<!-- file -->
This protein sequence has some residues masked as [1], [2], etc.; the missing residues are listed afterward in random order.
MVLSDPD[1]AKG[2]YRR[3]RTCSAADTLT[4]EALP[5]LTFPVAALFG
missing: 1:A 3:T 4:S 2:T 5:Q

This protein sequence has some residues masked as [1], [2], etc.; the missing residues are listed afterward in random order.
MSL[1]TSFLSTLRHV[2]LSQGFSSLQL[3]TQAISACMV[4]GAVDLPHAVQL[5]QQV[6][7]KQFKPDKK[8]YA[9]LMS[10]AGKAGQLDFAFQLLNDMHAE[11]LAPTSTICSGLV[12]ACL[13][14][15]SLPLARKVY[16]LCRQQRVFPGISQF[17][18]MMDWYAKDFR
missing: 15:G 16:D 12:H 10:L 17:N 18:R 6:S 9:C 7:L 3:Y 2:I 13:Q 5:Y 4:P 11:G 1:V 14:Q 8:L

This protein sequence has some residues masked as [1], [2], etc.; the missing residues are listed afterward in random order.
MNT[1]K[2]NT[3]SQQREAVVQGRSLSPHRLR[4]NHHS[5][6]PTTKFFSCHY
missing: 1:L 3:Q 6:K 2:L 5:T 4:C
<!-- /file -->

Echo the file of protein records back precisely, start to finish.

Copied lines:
This protein sequence has some residues masked as [1], [2], etc.; the missing residues are listed afterward in random order.
MVLSDPD[1]AKG[2]YRR[3]RTCSAADTLT[4]EALP[5]LTFPVAALFG
missing: 1:A 3:T 4:S 2:T 5:Q

This protein sequence has some residues masked as [1], [2], etc.; the missing residues are listed afterward in random order.
MSL[1]TSFLSTLRHV[2]LSQGFSSLQL[3]TQAISACMV[4]GAVDLPHAVQL[5]QQV[6][7]KQFKPDKK[8]YA[9]LMS[10]AGKAGQLDFAFQLLNDMHAE[11]LAPTSTICSGLV[12]ACL[13][14][15]SLPLARKVY[16]LCRQQRVFPGISQF[17][18]MMDWYAKDFR
missing: 15:G 16:D 12:H 10:L 17:N 18:R 6:S 9:C 7:L 3:Y 2:I 13:Q 5:Y 4:P 11:G 1:V 14:Q 8:L

This protein sequence has some residues masked as [1], [2], etc.; the missing residues are listed afterward in random order.
MNT[1]K[2]NT[3]SQQREAVVQGRSLSPHRLR[4]NHHS[5][6]PTTKFFSCHY
missing: 1:L 3:Q 6:K 2:L 5:T 4:C